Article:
Many people who write about legal stuff (including Dahlia Lithwick, whom I LUVVVV) dissed the Supreme Court's decisions this week in two cases about the display of Ten Commandments monuments because the Supremes focused on the oovy-groovy standard of what the state's intent was in posting them. In Dahlia's words,
Establishment Clause jurisprudence remains a matter of divining the unknowable secrets lurking in the hearts of sometimes long-dead government officials.She found Justice Souter's opinion in one of the cases particularly objectionable because he purported to have figured out the "original purpose" of the Kentucky officials who put up a framed poster of the commandments, while dismisisng arguably conflicting evidence:
Now, like I said, Dahlia is my idol, but I think she missed the genius of Souter's opinion: it's a clever reference to a classic Seinfeld episode, "The Wig Master."
Justice David Souter, who authored the majority opinion in McCreary, found that the original purpose of the Kentucky county officials was impermissible, given that they openly admitted to framing the Decalogue in part "in remembrance and honor of Jesus Christ, the Prince of Ethics" and in solidarity with Alabama's crusading Judge Roy Moore. This purpose even canceled out later statements of purpose that were religiously neutral. So, counties' subsequent efforts to cure the overtly religious purpose of the display (by tacking secular "foundational" documents such as the Magna Carta and the Mayflower Compact onto the display) do not erase the original, overtly religious purpose.
A brief synopsis: Jerry is looking at a "crested blazer" at a schmancy store, and the salesguy who's showing it to him hits on Elaine. Jerry buys the blazer, but then gets increasingly pissed about the hitting-on, so he tries to return the blazer. However, when the store people ask him why he wants to return it, he says, "For spite," and then they won't let him return it. He tries to change his mind, but the manager responds with the classic, "You already said spite." Here it is (thanks, Stan the Caddy):
Jerry: "Excuse me I'd like to return this jacket."
Teller: "Certainly. May I ask why?"
Jerry: "........For spite..."
Justice Souter's opinion in the Ten Commandments thing is a clear homage. Kentucky put up the Ten Commandments and said, essentially, "I'm putting this up to promote Christianity." The courts were, like, "Sorry, our policy is you can't post them purely for Christianity." So Kentucky changed its tune: "OK, then, I want to put them up because I like them." Souter is all: "You already said Christianity--too late!" Genius!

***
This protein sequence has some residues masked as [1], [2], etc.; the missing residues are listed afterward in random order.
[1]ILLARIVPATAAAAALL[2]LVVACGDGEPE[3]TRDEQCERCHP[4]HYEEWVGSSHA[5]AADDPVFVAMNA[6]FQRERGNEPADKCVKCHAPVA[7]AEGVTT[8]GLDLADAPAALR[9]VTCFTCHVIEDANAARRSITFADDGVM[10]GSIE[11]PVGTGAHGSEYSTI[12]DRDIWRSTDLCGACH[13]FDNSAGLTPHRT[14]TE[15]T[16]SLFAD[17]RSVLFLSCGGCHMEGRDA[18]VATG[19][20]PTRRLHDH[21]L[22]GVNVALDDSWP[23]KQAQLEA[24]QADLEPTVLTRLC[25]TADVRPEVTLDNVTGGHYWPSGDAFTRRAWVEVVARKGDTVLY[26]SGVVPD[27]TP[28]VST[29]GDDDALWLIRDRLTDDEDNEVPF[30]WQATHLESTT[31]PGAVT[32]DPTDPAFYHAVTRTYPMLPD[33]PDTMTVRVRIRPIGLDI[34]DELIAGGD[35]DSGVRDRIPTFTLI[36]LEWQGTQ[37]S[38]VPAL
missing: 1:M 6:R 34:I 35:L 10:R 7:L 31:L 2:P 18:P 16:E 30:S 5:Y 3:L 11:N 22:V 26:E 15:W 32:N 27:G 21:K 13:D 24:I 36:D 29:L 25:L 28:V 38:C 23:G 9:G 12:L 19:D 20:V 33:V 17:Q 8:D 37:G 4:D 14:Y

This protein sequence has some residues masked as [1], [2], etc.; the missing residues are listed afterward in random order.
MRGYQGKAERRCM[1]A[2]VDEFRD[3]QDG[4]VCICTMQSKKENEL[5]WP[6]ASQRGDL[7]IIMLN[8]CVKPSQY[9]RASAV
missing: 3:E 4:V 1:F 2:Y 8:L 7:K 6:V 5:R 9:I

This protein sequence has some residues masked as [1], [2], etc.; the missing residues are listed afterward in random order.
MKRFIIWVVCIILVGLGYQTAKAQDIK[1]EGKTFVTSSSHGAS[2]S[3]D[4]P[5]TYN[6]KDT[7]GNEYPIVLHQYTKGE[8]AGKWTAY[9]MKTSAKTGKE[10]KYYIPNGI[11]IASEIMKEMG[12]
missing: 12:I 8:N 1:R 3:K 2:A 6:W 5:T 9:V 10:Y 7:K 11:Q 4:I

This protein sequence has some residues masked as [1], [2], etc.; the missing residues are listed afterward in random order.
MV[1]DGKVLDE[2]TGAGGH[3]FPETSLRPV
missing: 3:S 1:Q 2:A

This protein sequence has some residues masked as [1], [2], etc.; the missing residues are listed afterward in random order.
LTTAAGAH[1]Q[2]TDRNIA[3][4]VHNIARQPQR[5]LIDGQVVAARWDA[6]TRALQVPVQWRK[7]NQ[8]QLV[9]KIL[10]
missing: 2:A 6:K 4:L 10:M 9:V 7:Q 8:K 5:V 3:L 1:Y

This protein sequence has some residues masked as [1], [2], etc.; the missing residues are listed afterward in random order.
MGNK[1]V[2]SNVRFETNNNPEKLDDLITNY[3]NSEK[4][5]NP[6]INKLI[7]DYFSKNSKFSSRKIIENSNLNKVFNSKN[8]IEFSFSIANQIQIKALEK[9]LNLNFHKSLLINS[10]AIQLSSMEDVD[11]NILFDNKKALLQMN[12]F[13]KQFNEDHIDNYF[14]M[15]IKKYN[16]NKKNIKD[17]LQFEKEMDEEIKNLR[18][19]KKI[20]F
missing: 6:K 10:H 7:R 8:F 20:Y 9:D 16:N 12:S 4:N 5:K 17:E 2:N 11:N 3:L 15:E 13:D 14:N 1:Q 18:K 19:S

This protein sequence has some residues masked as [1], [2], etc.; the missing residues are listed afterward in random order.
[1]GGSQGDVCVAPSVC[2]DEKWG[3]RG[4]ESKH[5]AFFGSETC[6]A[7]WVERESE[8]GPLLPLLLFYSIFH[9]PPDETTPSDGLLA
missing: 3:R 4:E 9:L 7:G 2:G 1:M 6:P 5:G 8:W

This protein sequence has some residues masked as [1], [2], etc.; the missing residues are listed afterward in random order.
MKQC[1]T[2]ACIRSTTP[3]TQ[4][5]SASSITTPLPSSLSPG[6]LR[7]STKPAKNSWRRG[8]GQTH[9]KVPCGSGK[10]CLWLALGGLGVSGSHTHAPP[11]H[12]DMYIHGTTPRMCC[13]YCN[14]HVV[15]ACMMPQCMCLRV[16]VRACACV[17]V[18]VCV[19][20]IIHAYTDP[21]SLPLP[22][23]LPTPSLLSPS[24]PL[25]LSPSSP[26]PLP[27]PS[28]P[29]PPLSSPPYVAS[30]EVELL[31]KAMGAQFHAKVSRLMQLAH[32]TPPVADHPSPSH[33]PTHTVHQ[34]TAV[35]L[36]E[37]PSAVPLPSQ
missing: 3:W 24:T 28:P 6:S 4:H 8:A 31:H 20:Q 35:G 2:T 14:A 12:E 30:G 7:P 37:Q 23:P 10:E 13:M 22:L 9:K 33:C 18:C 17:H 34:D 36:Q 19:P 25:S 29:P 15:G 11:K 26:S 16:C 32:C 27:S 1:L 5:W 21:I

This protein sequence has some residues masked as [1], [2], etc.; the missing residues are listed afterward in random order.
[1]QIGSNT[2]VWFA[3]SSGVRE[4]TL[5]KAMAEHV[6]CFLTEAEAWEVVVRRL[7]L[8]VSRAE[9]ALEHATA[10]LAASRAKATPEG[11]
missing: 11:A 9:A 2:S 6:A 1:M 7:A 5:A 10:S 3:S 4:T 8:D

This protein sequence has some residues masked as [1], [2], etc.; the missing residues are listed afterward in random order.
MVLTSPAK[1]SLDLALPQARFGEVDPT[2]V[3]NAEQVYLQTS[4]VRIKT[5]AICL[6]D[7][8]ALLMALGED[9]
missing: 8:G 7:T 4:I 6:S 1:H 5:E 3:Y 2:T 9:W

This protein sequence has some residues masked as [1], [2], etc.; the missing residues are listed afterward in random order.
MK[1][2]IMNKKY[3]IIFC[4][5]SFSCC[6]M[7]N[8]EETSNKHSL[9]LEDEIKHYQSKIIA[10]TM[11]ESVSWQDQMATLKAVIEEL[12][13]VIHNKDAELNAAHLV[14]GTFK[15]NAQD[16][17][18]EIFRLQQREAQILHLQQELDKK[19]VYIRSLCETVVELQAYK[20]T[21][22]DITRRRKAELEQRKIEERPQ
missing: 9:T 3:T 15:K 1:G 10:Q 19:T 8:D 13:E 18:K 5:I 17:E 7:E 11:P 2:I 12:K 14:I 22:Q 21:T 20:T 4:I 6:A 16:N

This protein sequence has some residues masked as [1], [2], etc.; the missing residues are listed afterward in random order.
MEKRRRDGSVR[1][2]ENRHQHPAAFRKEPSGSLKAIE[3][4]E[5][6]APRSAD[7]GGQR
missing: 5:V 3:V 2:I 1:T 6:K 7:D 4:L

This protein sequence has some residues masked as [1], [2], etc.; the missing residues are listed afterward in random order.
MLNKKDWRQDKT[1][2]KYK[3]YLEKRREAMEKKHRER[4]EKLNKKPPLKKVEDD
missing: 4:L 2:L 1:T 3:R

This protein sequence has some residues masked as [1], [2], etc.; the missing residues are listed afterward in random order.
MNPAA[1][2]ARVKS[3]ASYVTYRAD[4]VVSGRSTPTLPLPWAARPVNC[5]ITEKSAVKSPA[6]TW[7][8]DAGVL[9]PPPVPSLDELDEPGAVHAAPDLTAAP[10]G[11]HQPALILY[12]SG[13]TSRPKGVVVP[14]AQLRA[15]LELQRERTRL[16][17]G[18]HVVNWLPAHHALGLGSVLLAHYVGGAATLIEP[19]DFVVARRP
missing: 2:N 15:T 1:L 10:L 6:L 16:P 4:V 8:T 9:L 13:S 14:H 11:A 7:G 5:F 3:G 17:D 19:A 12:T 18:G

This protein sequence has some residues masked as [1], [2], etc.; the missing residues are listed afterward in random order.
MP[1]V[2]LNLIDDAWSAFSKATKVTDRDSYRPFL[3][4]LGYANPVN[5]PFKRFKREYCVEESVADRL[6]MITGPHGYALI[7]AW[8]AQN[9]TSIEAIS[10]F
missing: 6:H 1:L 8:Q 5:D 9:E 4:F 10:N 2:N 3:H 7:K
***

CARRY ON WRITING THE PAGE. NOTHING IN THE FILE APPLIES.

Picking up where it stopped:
Jerry: "That's right. I don't care for the salesman that sold it to
Teller: "I don't think you can return an item for spite."
Jerry: "What do you mean?"
Teller: "Well if there was some problem with the garment. If it were unsatisfactory in some way, thenwe could do it for you, but I'm afraid spite doesn't fit into any of our conditions for a refund."
Jerry: "That's ridiculous, I want to return it. What's the difference what the reason is."
Teller: "Let me speak with the manager...excuse me .............Bob!"(walks over to the manager and whispers)
Teller "........spite....."(Manager walks over)
Bob: "What seems to be the problem?"
Jerry : "Well I want to return this jacket and she asked me why and I said for spite and now she won't take it back."
Bob: "That's true. You can't return an item based purely on spite."
Jerry:. "Well. So fine then ..then I don't want it and then that's why I'm returning it."
Bob: "Well you already said spite so......"
Jerry: "But I changed my mind.."
Bob: "No...you said spite...Too late."
Lord, that was exhausting. I shall soon return to TomKat to replenish my spirit . . .
supreme court ten commandments seinfeld